Learnings from 2015: Building Google Shopping Campaigns That Deliver Results

Whether you’re building a brand new AdWords account or working on a “new to you” account, starting off on the right foot is the key to search marketing success.  Conceptualizing the campaigns, product groups, budgets, and bids before you dive into the thick of things will help you build out each of these elements and manage your Google Shopping campaigns to their fullest potential.

In the PPC business, we call this process campaign structure analysis. An essential step before taking over an existing ad account. An even more critical move before setting up a new ad account from scratch.

First off, can something as fundamental as campaign structure impact sales?   Campaign structure analysis is part science, part art.  There’s no right answer, and every scenario is different so a list of best practices may not always apply.  However, there definitely are some fundamental data points to look for that will help you in your crusade for greater sales. Here are some lessons I learned from the year gone by to help streamline this process.  The article is written from the perspective of reviewing an existing account, but if you’re building a new account, each one of these pointers still hold true as ever.

Review Each Campaign

Campaigns are the first level of subdivision of your catalog.  A campaign splits your catalog into major categories which can then be grouped into even smaller sub-categories, called product groups.  For instance, let’s take a reseller that sells new men’s clothing.  They may currently have a campaign structure based on product type (pants, dress shirts, hats, jewelry).  You then have to consider if the current campaign structure is congruent with your goals.  Would it be more beneficial to their program if the campaigns were based on Brand (Kenneth Cole, Uniqlo, Nike) instead?  If there are differing goals by brand, then campaigns separated by brand would be more beneficial to you in terms of organization.  For example, I have a client that has co-op advertising dollars with the brands that they sell.  In these branded campaigns, the return goals are significantly lower than their other campaigns, because that brand is more focused on exposure (impression share) than return.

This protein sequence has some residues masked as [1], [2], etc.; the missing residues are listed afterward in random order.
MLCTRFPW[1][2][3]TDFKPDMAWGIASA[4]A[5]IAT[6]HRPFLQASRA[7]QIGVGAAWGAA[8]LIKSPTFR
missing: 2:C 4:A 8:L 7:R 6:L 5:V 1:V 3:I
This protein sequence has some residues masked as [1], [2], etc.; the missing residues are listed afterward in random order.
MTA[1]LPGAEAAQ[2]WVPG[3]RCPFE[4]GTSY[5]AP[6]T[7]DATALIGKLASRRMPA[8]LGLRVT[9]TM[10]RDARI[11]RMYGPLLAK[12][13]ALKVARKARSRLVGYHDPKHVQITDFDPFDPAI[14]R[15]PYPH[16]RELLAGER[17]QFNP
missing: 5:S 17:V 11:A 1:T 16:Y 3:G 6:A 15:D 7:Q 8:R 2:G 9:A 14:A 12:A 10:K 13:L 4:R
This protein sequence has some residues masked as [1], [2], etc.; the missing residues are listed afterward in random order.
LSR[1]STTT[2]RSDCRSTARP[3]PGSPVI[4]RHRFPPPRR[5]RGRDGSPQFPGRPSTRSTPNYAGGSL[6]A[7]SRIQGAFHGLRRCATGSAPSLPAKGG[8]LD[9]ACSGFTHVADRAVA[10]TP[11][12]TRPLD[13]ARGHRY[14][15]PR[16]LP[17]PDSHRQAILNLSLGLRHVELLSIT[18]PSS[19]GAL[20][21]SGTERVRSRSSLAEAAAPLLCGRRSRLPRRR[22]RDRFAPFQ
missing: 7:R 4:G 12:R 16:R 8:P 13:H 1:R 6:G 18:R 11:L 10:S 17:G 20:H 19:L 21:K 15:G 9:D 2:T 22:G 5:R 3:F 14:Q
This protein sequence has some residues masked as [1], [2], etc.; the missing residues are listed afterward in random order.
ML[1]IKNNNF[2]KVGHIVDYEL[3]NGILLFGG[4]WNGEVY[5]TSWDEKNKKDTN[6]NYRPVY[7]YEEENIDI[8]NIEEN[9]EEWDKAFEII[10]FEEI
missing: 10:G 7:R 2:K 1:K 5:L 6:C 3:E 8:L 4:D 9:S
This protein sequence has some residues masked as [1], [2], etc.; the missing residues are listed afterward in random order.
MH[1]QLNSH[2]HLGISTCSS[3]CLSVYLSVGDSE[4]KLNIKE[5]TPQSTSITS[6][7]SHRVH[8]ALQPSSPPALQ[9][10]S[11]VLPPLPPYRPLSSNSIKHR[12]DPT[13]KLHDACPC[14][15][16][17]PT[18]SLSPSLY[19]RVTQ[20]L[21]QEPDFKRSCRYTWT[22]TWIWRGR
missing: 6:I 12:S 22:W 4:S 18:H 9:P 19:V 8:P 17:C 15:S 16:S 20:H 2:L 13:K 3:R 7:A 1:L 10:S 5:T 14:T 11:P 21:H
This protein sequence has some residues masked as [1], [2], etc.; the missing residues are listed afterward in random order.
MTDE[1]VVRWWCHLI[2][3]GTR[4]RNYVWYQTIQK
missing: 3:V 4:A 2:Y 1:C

Review Product Groups

Product groups allow you to sub-divide your catalog even further.  Why bother with breaking down your campaign into product groups in the first place? The deeper you drill down into your campaigns, the finer is your control over niche keywords, strategic bids that impact specific product categories / SKUs and more. For instance, in the Nike campaign, you can have a product group for each of the product types (shoes, shorts, and accessories).  Sub-dividing each product type further will give you the ability to control the bid for each subdivision individually, while sharing one overall budget for the campaign.  If you know that basketball shoes have a higher profit margin than running shoes, it will be beneficial for you to break out each product type so that you can bid strategically on each and achieve different goals.

Review Budgets and Bids

Setup budgets according to your spend goals and set bids that allow you to get traffic during the hours that you are most likely to convert a sale.  If the existing campaign routinely runs out of budget, consider increasing the budget or decreasing your bids so the account can remain live throughout the day.

Another strategy that goes hand in hand with controlling spend is to set ad schedules so your account spends during peak conversion hours of the day.  This strategy may work if your space is competitive by taking advantage of cheaper traffic due to other advertisers running out of daily budgets.